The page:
By Marja Paavilainen, former Chief Technical Adviser, ILO Forced Labour Action in the Asian Region (FLARE project)
It is nearly two years since the launch of the AP-Forced Labour Net. Now, our Community of Practice is preparing to take an indefinite break, and it is a good time to look at some of the highlights of our community.
When we started, the AP-Forced Labour Net had an open agenda that allowed it to respond to the needs of the community. Looking back a common thread however emerges in the different contributions by our community members. These contributions have together sketched out a strategy, which can be called a “labour approach” to forced labour. Let me draw together some of these threads.
The main feature of a labour approach to forced labour – or trafficking in persons or slavery, if those are your preferred terms – is that, as the term suggests, it sees these atrocious practices primarily as labour issues. That is, as criminal labour practices existi ...
Entering a new era of economic integration and free trade: the importance of eradicating forced labour and human trafficking
By Maurizio Bussi, Director of ILO Decent Work Technical Support Team for East and South-East Asia and the Pacific, 29 October 2015
The issues related to forced labour and human trafficking in the present context of trade liberalization and economic integration are wide and complex. A global labour market is rapidly emerging in which the rights and welfare of workers are becoming more interrelated through the closer linkages that are being created by global production systems and increased capital mobility. This is particularly relevant to the Asia Pacific region which maintains a global primacy with respect to the size and production capacity of its manufacturing and agricultural sectors.
One key aspect of these unfolding trends is the renewed emphasis on efforts at all levels to identify, manage, mitigate and prevent forced labour and trafficking issues particularly when they are directly or indirectly linked to trade agreements and global supply chains. The recently concluded Tr ...
By Anna Olsen, Technical Officer, Tripartite Action to Protect the Rights of Migrant Workers in the Greater Mekong Subregion (GMS TRIANGLE), 6 July 2015
Just last week, we attended the screening of several men who had been repatriated after a long period away. They had been working as fishers and living in very bad conditions. Some gave evidence that would indicate human trafficking, including being tricked on to boats. Some told stories that displayed elements of forced labour. All had been exploited, in one way or another, and the employer had facilitated their return.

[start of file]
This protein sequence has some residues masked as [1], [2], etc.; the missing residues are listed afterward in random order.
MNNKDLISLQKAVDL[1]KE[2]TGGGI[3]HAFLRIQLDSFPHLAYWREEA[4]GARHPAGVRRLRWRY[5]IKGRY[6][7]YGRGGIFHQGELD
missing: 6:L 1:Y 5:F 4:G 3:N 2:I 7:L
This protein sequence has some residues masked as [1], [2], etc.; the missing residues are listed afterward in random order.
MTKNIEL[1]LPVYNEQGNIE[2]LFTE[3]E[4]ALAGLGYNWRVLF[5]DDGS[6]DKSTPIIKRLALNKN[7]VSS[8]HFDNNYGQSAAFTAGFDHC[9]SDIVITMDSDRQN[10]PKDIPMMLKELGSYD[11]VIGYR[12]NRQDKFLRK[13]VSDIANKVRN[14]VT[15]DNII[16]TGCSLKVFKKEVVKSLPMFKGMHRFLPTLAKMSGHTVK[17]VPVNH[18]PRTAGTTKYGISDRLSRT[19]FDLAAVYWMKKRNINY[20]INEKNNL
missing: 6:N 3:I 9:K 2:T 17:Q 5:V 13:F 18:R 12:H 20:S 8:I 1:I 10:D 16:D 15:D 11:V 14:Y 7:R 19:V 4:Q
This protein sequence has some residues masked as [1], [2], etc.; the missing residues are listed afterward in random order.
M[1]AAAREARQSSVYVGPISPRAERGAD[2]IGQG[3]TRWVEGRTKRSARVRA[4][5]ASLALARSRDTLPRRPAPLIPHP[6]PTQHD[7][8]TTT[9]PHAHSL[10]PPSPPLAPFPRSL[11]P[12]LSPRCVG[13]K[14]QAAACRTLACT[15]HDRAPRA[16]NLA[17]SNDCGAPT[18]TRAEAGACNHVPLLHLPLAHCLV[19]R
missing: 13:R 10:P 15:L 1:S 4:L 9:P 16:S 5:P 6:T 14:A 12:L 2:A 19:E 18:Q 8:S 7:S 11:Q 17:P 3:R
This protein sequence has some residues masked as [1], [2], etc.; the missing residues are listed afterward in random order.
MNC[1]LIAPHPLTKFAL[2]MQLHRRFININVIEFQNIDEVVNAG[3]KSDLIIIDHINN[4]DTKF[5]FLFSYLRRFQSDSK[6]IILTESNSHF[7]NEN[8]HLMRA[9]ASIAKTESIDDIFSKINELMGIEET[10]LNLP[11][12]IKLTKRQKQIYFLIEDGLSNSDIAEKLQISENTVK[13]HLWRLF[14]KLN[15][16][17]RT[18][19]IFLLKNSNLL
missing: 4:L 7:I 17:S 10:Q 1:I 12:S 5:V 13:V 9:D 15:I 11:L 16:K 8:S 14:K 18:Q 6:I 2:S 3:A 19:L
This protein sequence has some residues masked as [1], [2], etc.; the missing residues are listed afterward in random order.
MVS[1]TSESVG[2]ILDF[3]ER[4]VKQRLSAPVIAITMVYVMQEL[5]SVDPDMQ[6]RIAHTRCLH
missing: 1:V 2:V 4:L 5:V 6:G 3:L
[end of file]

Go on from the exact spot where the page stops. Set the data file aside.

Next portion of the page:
Among many tragic stories, one man stood out. Like many of the others, he had returned without any money, without anything to show for his years of work away from his family. And he had returned with a crushing sense of shame that he was, still, empty-handed. During the interviews, he remarked to another returnee next to him, that he wouldn’t be going home to his family, because he had nothing.
Not going home me ...
By Simrin Singh, Senior Specialist on Child Labour, ILO DWT for East and South-East Asia and the Pacific, 29 April 2015
The leather tanneries of northern India, and the workers were Muslim. The fishing boats and shrimp peeling sheds of Thailand, and the workers were Burmese. The agricultural lands of Nepal, and the workers were Kamaiyas (a caste of landless bonded agricultural labourers). What do these workers have in common? Sadly, a lot. The world of work for these men and women, and their children is a world where child labour and forced labour are part of the inter-generational reality, where alternative options are seemingly none, where the work is “3D” (dirty, dangerous, and demeaning), and where a centuries old culture of exploitation of minority or underprivileged segments of society is deeply rooted. The fact that child labour and forced labour are illegal unfortunately carries little weight.
Creating choices out of the wretchedness of this world of work is a key part ...
By Tim De Meyer, Director, ILO Country Office for China and Mongolia, 2 March 2015
I spent some 12 years promoting international labour standards in East and South East Asia. On many occasions, I was asked whether forced labour and exploitation are the same and, if not, what the difference is between the two concepts. The question is a pertinent one. It arises, for example, from the definition of “trafficking in persons” in the UNTOC Palermo Protocol, which suggests that exploitation encompasses many more situations than only forced labour: “Exploitation shall include, at a minimum, the exploitation of the prostitution of others or other forms of sexual exploitation, forced labour or services, slavery or practices similar to slavery, servitude or the removal of organs”.
One may begin to understand exploitation by accepting that, to a degree, exploitation is a legitimate part of any market economy trading goods and services – including labour. Market economies can ...